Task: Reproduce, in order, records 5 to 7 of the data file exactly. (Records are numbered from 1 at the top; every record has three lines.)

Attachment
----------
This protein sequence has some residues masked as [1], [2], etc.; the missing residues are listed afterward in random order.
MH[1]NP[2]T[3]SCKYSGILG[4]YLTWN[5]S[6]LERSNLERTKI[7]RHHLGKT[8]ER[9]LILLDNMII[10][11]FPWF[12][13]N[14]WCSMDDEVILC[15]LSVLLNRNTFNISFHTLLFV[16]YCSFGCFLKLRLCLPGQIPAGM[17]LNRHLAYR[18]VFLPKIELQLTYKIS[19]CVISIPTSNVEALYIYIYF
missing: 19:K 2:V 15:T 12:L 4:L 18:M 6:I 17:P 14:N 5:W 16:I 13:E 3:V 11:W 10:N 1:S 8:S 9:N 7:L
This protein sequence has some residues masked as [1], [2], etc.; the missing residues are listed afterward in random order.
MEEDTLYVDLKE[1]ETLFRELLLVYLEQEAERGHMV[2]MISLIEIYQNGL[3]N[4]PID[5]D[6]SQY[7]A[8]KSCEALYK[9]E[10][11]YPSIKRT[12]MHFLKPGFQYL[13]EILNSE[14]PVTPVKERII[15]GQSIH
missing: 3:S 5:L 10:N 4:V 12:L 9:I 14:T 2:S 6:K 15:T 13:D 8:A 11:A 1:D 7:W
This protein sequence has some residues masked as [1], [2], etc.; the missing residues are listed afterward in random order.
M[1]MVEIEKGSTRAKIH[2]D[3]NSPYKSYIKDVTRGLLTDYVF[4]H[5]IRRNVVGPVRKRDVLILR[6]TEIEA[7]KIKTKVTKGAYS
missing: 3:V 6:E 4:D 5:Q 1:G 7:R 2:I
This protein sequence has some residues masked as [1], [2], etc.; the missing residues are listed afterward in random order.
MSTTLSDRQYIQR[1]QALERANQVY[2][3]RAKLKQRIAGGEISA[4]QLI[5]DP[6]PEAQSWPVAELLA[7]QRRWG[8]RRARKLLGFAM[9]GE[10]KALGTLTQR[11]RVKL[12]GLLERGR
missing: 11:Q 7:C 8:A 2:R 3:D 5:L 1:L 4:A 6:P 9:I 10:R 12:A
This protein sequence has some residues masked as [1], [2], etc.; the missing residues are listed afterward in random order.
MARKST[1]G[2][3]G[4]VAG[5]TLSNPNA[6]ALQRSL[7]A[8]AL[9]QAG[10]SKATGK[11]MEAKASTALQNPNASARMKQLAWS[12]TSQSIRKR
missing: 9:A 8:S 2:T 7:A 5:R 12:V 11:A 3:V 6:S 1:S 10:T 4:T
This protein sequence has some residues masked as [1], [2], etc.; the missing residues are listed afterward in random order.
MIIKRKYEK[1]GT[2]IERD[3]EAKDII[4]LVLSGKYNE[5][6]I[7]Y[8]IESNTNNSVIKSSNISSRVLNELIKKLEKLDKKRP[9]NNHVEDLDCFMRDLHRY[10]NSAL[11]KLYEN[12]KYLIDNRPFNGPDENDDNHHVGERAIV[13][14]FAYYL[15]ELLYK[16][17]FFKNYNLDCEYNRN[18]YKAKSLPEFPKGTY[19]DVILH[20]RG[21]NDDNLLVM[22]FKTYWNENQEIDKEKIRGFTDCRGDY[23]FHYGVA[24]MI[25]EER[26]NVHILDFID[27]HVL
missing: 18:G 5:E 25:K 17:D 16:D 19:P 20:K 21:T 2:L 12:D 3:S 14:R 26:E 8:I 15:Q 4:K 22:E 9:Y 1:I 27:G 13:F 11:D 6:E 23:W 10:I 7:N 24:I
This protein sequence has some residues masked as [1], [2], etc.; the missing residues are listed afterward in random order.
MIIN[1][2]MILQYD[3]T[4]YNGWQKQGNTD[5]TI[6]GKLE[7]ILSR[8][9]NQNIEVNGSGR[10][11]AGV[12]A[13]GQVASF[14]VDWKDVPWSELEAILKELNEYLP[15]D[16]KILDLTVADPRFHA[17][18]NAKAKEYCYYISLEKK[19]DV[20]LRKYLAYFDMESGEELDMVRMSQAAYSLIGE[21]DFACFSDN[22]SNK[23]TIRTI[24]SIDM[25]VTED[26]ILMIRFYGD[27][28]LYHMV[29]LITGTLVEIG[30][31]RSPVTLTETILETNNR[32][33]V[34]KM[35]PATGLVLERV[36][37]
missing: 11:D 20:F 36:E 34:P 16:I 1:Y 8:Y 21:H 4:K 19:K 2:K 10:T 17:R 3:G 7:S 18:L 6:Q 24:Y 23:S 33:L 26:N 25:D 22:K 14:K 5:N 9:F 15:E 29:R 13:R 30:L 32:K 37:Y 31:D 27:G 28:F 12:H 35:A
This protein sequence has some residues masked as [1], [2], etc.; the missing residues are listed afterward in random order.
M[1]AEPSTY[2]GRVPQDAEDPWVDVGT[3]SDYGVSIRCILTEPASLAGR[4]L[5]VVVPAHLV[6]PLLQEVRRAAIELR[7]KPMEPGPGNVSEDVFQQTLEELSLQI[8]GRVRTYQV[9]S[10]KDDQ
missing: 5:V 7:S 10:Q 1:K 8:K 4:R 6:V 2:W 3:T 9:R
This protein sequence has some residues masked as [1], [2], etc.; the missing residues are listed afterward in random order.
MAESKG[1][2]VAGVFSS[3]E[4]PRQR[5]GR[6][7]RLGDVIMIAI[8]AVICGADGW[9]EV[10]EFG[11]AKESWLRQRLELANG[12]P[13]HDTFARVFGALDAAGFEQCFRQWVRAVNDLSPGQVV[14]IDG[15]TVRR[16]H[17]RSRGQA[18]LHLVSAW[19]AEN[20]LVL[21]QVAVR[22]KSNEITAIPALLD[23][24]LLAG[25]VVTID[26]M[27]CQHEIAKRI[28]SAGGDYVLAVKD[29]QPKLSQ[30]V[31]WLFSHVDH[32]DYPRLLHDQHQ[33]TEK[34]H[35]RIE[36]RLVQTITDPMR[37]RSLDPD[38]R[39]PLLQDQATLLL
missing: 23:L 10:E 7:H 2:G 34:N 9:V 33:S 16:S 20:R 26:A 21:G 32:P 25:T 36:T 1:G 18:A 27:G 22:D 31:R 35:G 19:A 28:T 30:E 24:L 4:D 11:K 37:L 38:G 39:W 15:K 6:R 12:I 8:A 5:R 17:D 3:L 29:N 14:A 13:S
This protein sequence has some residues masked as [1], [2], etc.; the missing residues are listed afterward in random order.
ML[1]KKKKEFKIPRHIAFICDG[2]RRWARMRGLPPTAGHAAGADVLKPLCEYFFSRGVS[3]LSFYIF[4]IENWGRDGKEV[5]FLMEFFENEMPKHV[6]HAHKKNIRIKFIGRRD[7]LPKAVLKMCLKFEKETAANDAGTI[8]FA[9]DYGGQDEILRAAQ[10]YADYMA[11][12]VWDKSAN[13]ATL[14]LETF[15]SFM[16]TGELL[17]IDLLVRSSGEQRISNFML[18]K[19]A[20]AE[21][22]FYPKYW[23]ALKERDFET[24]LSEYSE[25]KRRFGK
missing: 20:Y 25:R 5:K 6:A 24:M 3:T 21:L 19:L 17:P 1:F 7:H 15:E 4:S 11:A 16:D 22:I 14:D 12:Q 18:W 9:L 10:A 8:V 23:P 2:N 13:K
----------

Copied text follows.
This protein sequence has some residues masked as [1], [2], etc.; the missing residues are listed afterward in random order.
MARKST[1]G[2][3]G[4]VAG[5]TLSNPNA[6]ALQRSL[7]A[8]AL[9]QAG[10]SKATGK[11]MEAKASTALQNPNASARMKQLAWS[12]TSQSIRKR
missing: 9:A 8:S 2:T 7:A 5:R 12:V 11:A 3:V 6:S 1:S 10:T 4:T
This protein sequence has some residues masked as [1], [2], etc.; the missing residues are listed afterward in random order.
MIIKRKYEK[1]GT[2]IERD[3]EAKDII[4]LVLSGKYNE[5][6]I[7]Y[8]IESNTNNSVIKSSNISSRVLNELIKKLEKLDKKRP[9]NNHVEDLDCFMRDLHRY[10]NSAL[11]KLYEN[12]KYLIDNRPFNGPDENDDNHHVGERAIV[13][14]FAYYL[15]ELLYK[16][17]FFKNYNLDCEYNRN[18]YKAKSLPEFPKGTY[19]DVILH[20]RG[21]NDDNLLVM[22]FKTYWNENQEIDKEKIRGFTDCRGDY[23]FHYGVA[24]MI[25]EER[26]NVHILDFID[27]HVL
missing: 18:G 5:E 25:K 17:D 16:D 19:P 20:K 21:T 2:L 12:D 3:S 14:R 26:E 8:I 15:Q 4:K 22:E 9:Y 1:I 27:G 13:F 11:D 6:E 23:W 10:I 7:N 24:I
This protein sequence has some residues masked as [1], [2], etc.; the missing residues are listed afterward in random order.
MIIN[1][2]MILQYD[3]T[4]YNGWQKQGNTD[5]TI[6]GKLE[7]ILSR[8][9]NQNIEVNGSGR[10][11]AGV[12]A[13]GQVASF[14]VDWKDVPWSELEAILKELNEYLP[15]D[16]KILDLTVADPRFHA[17][18]NAKAKEYCYYISLEKK[19]DV[20]LRKYLAYFDMESGEELDMVRMSQAAYSLIGE[21]DFACFSDN[22]SNK[23]TIRTI[24]SIDM[25]VTED[26]ILMIRFYGD[27][28]LYHMV[29]LITGTLVEIG[30][31]RSPVTLTETILETNNR[32][33]V[34]KM[35]PATGLVLERV[36][37]
missing: 11:D 20:F 36:E 34:P 16:I 1:Y 8:Y 21:H 4:K 19:K 2:K 10:T 17:R 3:G 7:S 18:L 6:Q 24:Y 23:S 33:L 26:N 25:D 22:K 14:K 5:N 9:F 15:E 29:R 13:R 30:L 32:K 37:Y 31:D 27:G 28:F 12:H 35:A